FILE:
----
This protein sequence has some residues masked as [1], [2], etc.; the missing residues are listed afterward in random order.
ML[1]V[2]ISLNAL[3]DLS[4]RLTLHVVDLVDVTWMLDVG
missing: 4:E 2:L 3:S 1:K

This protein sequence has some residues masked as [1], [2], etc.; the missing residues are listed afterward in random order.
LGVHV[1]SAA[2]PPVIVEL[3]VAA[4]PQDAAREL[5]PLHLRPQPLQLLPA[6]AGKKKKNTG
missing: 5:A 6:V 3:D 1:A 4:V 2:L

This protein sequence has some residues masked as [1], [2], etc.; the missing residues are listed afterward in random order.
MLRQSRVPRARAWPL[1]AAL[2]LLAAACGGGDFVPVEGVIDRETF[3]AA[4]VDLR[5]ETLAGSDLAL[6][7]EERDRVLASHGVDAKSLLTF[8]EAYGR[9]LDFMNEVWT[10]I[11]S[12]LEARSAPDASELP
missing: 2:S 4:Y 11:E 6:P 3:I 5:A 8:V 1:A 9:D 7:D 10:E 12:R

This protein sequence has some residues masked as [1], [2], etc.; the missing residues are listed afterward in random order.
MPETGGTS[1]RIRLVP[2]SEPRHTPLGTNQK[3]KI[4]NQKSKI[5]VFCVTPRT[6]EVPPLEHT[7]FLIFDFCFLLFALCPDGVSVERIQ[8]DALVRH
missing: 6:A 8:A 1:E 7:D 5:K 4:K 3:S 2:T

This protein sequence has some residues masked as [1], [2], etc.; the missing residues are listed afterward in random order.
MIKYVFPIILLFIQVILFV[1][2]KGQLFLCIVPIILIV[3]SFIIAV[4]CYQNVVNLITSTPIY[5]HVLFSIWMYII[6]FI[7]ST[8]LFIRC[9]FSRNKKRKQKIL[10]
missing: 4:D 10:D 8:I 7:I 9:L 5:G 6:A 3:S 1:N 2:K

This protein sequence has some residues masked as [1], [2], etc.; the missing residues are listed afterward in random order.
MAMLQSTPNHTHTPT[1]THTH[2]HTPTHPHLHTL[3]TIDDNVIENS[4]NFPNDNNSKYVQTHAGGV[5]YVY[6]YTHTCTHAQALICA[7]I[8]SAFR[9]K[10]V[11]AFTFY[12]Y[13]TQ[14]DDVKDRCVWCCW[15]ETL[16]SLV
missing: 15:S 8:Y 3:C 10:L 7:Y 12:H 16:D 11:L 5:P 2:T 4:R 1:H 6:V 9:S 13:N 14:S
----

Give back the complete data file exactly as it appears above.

This protein sequence has some residues masked as [1], [2], etc.; the missing residues are listed afterward in random order.
ML[1]V[2]ISLNAL[3]DLS[4]RLTLHVVDLVDVTWMLDVG
missing: 4:E 2:L 3:S 1:K

This protein sequence has some residues masked as [1], [2], etc.; the missing residues are listed afterward in random order.
LGVHV[1]SAA[2]PPVIVEL[3]VAA[4]PQDAAREL[5]PLHLRPQPLQLLPA[6]AGKKKKNTG
missing: 5:A 6:V 3:D 1:A 4:V 2:L

This protein sequence has some residues masked as [1], [2], etc.; the missing residues are listed afterward in random order.
MLRQSRVPRARAWPL[1]AAL[2]LLAAACGGGDFVPVEGVIDRETF[3]AA[4]VDLR[5]ETLAGSDLAL[6][7]EERDRVLASHGVDAKSLLTF[8]EAYGR[9]LDFMNEVWT[10]I[11]S[12]LEARSAPDASELP
missing: 2:S 4:Y 11:E 6:P 3:I 5:A 8:V 1:A 9:D 7:D 10:E 12:R

This protein sequence has some residues masked as [1], [2], etc.; the missing residues are listed afterward in random order.
MPETGGTS[1]RIRLVP[2]SEPRHTPLGTNQK[3]KI[4]NQKSKI[5]VFCVTPRT[6]EVPPLEHT[7]FLIFDFCFLLFALCPDGVSVERIQ[8]DALVRH
missing: 6:A 8:A 1:E 7:D 5:K 4:K 3:S 2:T

This protein sequence has some residues masked as [1], [2], etc.; the missing residues are listed afterward in random order.
MIKYVFPIILLFIQVILFV[1][2]KGQLFLCIVPIILIV[3]SFIIAV[4]CYQNVVNLITSTPIY[5]HVLFSIWMYII[6]FI[7]ST[8]LFIRC[9]FSRNKKRKQKIL[10]
missing: 4:D 10:D 8:I 7:I 9:L 5:G 6:A 3:S 1:N 2:K

This protein sequence has some residues masked as [1], [2], etc.; the missing residues are listed afterward in random order.
MAMLQSTPNHTHTPT[1]THTH[2]HTPTHPHLHTL[3]TIDDNVIENS[4]NFPNDNNSKYVQTHAGGV[5]YVY[6]YTHTCTHAQALICA[7]I[8]SAFR[9]K[10]V[11]AFTFY[12]Y[13]TQ[14]DDVKDRCVWCCW[15]ETL[16]SLV
missing: 15:S 8:Y 3:C 10:L 7:Y 12:H 16:D 11:L 5:P 2:T 4:R 1:H 6:V 9:S 13:N 14:S